Chemotherapy can also affect red blood cells, which carry oxygen around the body, and platelets which help the blood to clot. Other side effects can include feeling sick, sore mouth and hair loss. Always let your doctor or nurse know about any side effects you have. We have more detailed information on some possible side effects of chemotherapy.
Radiotherapy treatment uses high energy rays to destroy the cancer cells. Radiotherapy for primary CNS lymphoma is given to the whole brain. Some people have radiotherapy after chemotherapy but not everyone will need it, particularly if you are older. If you are not well enough to have chemotherapy you may be treated with radiotherapy on its own. When lymphoma starts in the eye, radiotherapy can be given directly to the eye.
Side effects of radiotherapy
Your doctor and specialist nurse will talk to you about the immediate side effects and the risk of long-term effects. Newer ways of giving radiotherapy aim to give a higher dose of radiotherapy to the tumour without damaging the surrounding normal brain.
You will be very tired after radiotherapy and this can carry on for weeks or longer after it finishes. Try to get plenty of rest. The skin on your scalp may become itchy and red or darker and you will lose the hair on in the area being treated. This usually grows back again after 2-3 months. You will be given advice on looking after the skin on your scalp and coping with hair loss.
Steroids are used to reduce swelling around the lymphoma and may also shrink the lymphoma. They improve symptoms and help you to feel better. If you have raised pressure in the brain you will be treated with steroids straightaway. They are also used if a primary spinal lymphoma is causing pressure on the spine.
You usually have steroids as tablets, but they may also be given as an injection into a vein (intravenously). Possible side effects of steroids include indigestion, weight gain, restlessness, agitation and sleep disturbance. Taking steroids with food can help reduce indigestion. Your doctor may also prescribe medication to prevent it. It is very important to take them exactly as they have been prescribed.
If you have HIV, you will be advised to start highly active antiretroviral therapy (HAART). This improves survival in people with HIV-related lymphomas.
Surgery is rarely used to treat primary CNS lymphoma because there are often several tumours or the tumour is deep in the brain.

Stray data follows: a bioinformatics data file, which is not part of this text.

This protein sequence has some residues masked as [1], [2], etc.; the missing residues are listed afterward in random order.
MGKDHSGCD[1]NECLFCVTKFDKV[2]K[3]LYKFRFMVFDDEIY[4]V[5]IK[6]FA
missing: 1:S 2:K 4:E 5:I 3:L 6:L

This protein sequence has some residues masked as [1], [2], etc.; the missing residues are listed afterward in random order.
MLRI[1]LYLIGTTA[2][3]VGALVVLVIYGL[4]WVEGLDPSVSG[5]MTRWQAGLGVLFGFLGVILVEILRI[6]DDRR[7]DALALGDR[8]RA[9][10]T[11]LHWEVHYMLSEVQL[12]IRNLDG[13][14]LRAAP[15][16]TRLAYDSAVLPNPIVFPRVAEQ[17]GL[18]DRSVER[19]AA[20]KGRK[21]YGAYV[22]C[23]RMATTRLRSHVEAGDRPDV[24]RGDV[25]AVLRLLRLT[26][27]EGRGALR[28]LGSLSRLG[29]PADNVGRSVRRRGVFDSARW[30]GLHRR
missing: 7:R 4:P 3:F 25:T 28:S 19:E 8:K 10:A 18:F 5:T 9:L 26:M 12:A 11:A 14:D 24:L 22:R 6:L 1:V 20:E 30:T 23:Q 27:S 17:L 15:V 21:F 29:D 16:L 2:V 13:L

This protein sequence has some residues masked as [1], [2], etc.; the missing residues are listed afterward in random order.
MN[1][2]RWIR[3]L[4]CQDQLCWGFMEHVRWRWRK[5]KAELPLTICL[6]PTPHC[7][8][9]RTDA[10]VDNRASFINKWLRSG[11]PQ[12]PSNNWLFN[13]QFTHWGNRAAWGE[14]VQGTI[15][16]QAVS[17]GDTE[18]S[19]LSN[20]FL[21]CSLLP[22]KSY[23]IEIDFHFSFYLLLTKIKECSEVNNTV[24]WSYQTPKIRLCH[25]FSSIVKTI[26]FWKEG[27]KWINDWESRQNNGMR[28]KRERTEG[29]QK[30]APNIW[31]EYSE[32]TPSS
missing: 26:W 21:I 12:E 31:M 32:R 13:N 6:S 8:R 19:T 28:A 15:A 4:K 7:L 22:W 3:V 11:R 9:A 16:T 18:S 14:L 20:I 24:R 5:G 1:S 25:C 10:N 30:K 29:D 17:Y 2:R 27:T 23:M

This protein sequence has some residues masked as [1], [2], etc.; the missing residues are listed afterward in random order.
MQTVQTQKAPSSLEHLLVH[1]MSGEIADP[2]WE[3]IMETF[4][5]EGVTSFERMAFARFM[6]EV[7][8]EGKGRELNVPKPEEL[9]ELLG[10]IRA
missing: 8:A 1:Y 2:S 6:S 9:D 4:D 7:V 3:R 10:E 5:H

Medicines for seizures
If you have seizures (fits), you may be given a medicine called an anticonvulsant to help prevent them.
Help with your recovery
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It may take some time for treatment to improve your symptoms. Some people may need support to help them to recover. This may be from a physiotherapist to help improve your balance, walking or strength. Occupational therapists can provide equipment and help you be more independent. Other services such as speech therapy or psychological support services are also available.
Being diagnosed with a brain tumour can feel frightening at times. You may have many different emotions, including anxiety, anger, fear or feeling low or depressed. Many people go through these in coping with their illness. It’s important to get the support you need.
You may find it helpful to talk things over with family and close friends and with your doctor or nurse. You can also talk to one of our cancer support specialists. Sometimes people need more help to cope with difficult feelings of anxiety or depression. Your doctor can refer you to a counsellor or psychologist for more support.
You may not be allowed to drive for a period of time, depending on the treatment you have had and if you have had any seizures (fits). Although this can be upsetting, it’s important to follow the advice you are given. Your doctor will ask you to contact the Driver & Vehicle Licensing Agency (DVLA). It is your responsibility to contact the DVLA. Your doctor or nurse will explain what you need to do.
Driver and Vehicle Licensing Association (DVLA)
The DVLA advises GPs and other members of the medical profession on the medical standards of fitness to drive. Patients should seek advice from their doctors.
The lymphoma Association
The Lymphoma Association gives emotional support, advice and information on all aspects of lymphoma. It has a national network of people with lymphoma and local groups.
This information has been compiled using a number of reliable sources, including:
Bower M, et al. British HIV Association guidelines for HIV-associated malignancies. HIV Medicine. 2014.15 (Suppl. 2): 1–92.
British Neuro-Oncology Society/National Cancer Action Team. Rare brain and CNS tumours guidelines. Guidelines on the diagnosis and management of primary CNS and intra-ocular Lymphoma (PCNSL). 2011.
Packer R, Schiff D (Eds). Neuro-oncology. 2012. Wiley-Blackwell.
Thank you to Professor Neil Burnet, Professor of Radiation Oncology, who reviewed this edition.
Thank you to all of the people affected by cancer who reviewed what you're reading and have helped our information to grow.